WIPO Arbitration and Mediation Center
ADMINISTRATIVE PANEL DECISION
Scandinavian Slots Limited v. Leon van Engelen, L&L Europe Limited
Case No. D2014-2055
1. The Parties
Complainant is Scandinavian Slots Limited of Ta’ Xbiex, Malta, represented by WH Partners, Malta.
Respondent is Leon van Engelen, L&L Europe Limited of Sliema, Malta, represented by Kneppelhout & Korthals N.V., Netherlands.
2. The Domain Name and Registrar
The disputed domain name <norskeautomater.com> (the “Domain Name”) is registered with GoDaddy.com, LLC (the “Registrar”).
3. Procedural History
The Complaint was filed with the WIPO Arbitration and Mediation Center (the “Center”) on November 21, 2014. On November 21, 2014, the Center transmitted by e-mail to the Registrar a request for registrar verification in connection with the Domain Name. The same day, the Registrar transmitted by e-mail to the Center its verification response confirming that Respondent is listed as the registrant and providing the contact details.
The Center verified that the Complaint satisfied the formal requirements of the Uniform Domain Name Dispute Resolution Policy (the “Policy” or “UDRP”), the Rules for Uniform Domain Name Dispute Resolution Policy (the “Rules”), and the WIPO Supplemental Rules for Uniform Domain Name Dispute Resolution Policy (the “Supplemental Rules”).
In accordance with the Rules, paragraphs 2(a) and 4(a), the Center formally notified Respondent of the Complaint, and the proceedings commenced November 27, 2014. In accordance with the Rules, paragraph 5(a), the due date for Response was December 17, 2014. The Response was filed with the Center December 17, 2014.
The Center appointed Robert A. Badgley, Isabelle Leroux and Jon Lang as panelists in this matter on January 20, 2015. The Panel finds that it was properly constituted. Each member of the Panel has submitted the Statement of Acceptance and Declaration of Impartiality and Independence, as required by the Center to ensure compliance with the Rules, paragraph 7.
4. Factual Background
Complainant’s main business is to provide gambling services over the Internet. Complainant owns the domain name <norgesautomaten.com> and Complainant uses that domain name to provide gambling and related services. Complainant registered this domain name on February 22, 2006, but it is not clear from the record when Complainant began to use this domain name for a website to offer gambling services.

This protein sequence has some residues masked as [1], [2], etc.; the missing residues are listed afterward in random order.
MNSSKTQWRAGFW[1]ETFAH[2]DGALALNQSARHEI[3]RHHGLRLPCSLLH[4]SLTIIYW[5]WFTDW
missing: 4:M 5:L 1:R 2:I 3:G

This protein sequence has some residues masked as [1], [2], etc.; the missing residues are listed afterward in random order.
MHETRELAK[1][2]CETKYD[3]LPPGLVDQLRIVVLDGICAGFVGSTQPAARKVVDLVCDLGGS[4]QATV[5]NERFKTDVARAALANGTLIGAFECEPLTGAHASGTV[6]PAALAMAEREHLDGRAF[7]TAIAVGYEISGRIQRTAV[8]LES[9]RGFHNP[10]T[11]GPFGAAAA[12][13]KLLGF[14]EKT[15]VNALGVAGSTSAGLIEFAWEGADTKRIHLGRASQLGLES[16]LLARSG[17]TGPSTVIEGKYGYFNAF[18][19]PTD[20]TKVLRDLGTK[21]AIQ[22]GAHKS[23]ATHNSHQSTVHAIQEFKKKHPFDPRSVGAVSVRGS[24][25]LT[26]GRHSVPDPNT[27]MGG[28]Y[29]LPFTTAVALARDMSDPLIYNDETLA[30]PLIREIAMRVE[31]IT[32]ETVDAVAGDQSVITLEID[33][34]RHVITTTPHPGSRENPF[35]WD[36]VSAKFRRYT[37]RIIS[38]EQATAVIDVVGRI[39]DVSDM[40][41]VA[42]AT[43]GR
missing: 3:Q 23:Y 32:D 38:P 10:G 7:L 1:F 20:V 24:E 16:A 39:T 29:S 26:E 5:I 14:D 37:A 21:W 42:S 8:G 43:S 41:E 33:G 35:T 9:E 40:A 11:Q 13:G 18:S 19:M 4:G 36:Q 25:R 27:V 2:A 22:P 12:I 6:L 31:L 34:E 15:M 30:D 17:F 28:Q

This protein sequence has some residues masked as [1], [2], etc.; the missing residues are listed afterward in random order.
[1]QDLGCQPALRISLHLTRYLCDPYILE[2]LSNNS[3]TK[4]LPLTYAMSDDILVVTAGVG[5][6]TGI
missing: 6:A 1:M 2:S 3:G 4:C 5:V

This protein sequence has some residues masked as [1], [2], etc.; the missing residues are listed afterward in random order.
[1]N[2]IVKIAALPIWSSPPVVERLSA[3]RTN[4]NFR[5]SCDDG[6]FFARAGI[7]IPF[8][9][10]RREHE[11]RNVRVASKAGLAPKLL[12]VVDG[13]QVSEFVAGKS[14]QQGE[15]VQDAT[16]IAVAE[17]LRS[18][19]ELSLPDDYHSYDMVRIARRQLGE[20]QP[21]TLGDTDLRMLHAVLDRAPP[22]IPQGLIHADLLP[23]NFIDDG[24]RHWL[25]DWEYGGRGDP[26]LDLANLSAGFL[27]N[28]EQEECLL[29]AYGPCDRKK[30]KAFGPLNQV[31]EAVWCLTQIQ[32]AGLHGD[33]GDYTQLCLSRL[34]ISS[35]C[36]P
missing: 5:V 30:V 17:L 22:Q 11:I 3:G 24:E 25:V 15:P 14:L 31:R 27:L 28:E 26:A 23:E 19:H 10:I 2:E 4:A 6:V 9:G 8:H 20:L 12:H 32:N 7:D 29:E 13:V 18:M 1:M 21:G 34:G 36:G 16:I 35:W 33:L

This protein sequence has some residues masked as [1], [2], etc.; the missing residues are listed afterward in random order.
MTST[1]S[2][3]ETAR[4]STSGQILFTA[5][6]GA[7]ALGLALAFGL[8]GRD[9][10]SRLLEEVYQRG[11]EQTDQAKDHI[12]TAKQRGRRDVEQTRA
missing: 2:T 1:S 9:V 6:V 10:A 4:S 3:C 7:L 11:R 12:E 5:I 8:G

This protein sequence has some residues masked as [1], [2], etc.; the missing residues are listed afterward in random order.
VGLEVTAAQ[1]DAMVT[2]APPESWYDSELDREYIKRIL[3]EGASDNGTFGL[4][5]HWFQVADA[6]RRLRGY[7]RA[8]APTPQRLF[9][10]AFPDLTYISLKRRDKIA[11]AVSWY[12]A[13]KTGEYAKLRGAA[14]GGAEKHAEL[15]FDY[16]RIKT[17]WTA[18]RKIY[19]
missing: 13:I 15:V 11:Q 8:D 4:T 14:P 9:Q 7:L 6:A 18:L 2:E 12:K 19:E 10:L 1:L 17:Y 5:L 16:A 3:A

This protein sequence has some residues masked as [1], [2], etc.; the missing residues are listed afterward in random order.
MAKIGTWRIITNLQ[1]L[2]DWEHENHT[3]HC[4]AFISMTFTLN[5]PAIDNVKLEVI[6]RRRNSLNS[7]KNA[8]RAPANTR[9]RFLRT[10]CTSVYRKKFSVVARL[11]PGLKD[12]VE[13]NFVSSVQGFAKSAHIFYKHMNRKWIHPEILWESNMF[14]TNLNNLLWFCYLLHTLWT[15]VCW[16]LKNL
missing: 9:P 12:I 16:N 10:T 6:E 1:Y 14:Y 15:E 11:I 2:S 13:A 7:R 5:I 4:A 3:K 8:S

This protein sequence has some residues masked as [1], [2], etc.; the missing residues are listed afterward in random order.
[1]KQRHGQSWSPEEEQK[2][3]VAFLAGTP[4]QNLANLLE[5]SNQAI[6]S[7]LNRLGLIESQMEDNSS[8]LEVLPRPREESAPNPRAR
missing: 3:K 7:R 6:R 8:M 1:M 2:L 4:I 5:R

On December 10, 2012, Complainant obtained Community Trade Mark registration no. 011072329 for NORGESAUTOMATEN in connection with “entertainment, gaming and gambling services provided via the Internet” and related services.
Complainant also states that it “is also in the process of registering the trademark NORGESAUTOMATEN with the Norwegian Industrial Property Office.” Complainant filed its application on May 19, 2014.
Respondent registered the Domain Name <norskeautomater.com> on September 8, 2011. The Domain Name resolves to a website at which gambling services are offered, including video slots and other virtual casino games.
Complainant sent Respondent a cease-and-desist letter on July 16, 2014. Respondent did not respond to Complainant’s letter.
5. Parties’ Contentions
Complainant contends that it has satisfied all three elements required under the Policy for a transfer of the Domain Name. According to Complainant, Respondent is a direct competitor of Complainant and Respondent is improperly trading off of the renown of Complainant’s mark to siphon business toward Respondent.
According to Complainant, the words “norgesautomaten” (in Complainant’s mark) and “norskeautomater” (in Respondent’s Domain Name) yield the same meaning, viz., “Norwegian Slots.” Complainant alleges that the color scheme and other aspects of Respondent’s website resemble Complainant’s own website, thereby aggravating the consumer confusion.